Currently, the project centers on the WNT and AKT signaling pathways, which play a major role in the maintenance of hepatocellular carcinoma (HCC). To enhance the sensitivity and specificity of the compound identification, a protein complementation assay (PCA)-based small molecule screen is set up with the aim to find the inhibitors of β-catenin-TCF4 and Akt1-PDK1 interactions. These play a definitive role in the regulation of the activity of the WNT and AKT signaling pathways correspondingly. Identified compounds will be tested in cultured HCC cells and in mouse HCC models in vivo.
Cell penetrating antibodies
Novel treatment possibilities against melanoma
Anticancer vaccines based on Plant Virus Coat Protein Virus Like Particles
The worldwide incidence of malignant melanoma is rising at a faster rate than of any other solid tumor. Due to limited efficacy of chemo- and radiation therapy, immunotherapy has become a major focus of investigational treatment of melanoma.
One of the major drawbacks of most currently available vaccines is their failure to induce cellular immunity against given antigens. In recent years, the use of plant virus-derived virus like particles (VLPs) as novel systems for the expression of foreign epitopes and for the development of new vaccines has triggered much interest. By genetically modifying these viruses, immunogenic peptides can be fused efficiently to the coat protein (CP) and exposed on the surfaces of the repetitively assembled plant VLPs. These VLPs can induce humoral and also cellular immunity against given antigens.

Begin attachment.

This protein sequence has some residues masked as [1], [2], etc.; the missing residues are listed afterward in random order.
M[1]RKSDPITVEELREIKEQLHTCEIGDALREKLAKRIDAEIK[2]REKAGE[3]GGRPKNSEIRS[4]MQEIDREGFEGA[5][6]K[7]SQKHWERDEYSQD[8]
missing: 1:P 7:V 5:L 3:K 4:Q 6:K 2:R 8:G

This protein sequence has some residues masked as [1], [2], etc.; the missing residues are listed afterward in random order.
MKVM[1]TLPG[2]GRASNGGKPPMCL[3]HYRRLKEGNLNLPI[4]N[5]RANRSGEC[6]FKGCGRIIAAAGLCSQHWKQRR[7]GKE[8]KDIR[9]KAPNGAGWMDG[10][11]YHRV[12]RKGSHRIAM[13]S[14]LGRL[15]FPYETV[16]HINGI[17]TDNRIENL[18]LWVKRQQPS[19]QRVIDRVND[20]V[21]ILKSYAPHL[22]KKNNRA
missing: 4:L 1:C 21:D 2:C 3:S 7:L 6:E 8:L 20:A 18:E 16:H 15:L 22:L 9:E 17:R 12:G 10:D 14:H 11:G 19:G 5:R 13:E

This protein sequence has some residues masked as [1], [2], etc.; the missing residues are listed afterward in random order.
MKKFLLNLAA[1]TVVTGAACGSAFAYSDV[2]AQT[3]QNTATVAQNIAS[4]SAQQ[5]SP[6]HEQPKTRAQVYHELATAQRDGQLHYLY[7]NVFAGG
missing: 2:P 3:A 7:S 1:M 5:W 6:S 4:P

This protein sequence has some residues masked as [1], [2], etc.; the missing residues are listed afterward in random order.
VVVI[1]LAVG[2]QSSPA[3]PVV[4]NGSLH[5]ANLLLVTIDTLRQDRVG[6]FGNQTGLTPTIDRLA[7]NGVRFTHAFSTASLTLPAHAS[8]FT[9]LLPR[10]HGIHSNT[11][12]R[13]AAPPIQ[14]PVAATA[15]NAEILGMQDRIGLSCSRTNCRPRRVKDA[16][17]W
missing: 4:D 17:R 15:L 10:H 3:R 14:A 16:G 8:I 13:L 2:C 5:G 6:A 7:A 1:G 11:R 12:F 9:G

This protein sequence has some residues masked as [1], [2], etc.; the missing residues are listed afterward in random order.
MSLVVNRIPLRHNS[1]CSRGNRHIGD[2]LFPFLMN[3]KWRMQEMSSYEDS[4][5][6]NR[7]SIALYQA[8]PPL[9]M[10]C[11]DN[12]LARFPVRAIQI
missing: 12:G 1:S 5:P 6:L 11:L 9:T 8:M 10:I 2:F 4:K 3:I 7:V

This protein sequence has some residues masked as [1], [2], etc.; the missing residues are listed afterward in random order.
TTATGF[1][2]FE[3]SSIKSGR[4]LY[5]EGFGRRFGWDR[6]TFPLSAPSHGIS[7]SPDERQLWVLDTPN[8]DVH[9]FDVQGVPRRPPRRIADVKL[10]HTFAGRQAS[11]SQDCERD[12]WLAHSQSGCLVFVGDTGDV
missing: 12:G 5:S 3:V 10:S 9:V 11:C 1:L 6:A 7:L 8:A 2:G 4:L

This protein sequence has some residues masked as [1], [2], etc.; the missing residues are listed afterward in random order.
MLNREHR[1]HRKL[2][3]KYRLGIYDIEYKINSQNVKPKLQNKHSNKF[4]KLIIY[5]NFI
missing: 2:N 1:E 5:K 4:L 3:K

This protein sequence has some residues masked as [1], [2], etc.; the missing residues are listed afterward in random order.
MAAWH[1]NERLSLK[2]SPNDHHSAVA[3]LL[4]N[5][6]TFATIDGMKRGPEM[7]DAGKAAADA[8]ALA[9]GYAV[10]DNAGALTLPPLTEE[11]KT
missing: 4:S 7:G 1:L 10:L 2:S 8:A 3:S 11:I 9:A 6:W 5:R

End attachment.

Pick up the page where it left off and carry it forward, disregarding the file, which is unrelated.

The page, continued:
A novel antigen presentation system based on Potato A potyvirus (PVA) CP VLPs is being developed to present foreign epitopes from melanoma tumor associated antigens to the immune system. Our aim is to investigate whether PVA CP VLPs can serve as an effective carrier to induce (alone and/or in combination with selected immunostimulator(s)) B and T cells immune responses and can serve as a melanoma vaccine candidate.
Clinical development of a new drug candidate against rare leukemias
Novel chemically modified oligonucleotides as anti-cancer drugs
Tropomyosin related kinase (Trk) receptors TrkA and TrkB are receptors for neurotrophins nerve growth factor (NGF) and brain-derived neurotrophic factor (BDNF). Expression and function of these Trk receptors and their ligands is crucial for normal development and homeostasis of the mammalian nervous system. In addition, overexpression of the tyrosine kinase receptors TrkA and TrkB is associated with development of several cancers, including neuroblastoma, breast cancer, lung cancer, hepatocellular carcinoma, prostate cancer, Wilms’s tumor, pancreatic cancer, multiple myelomas and others.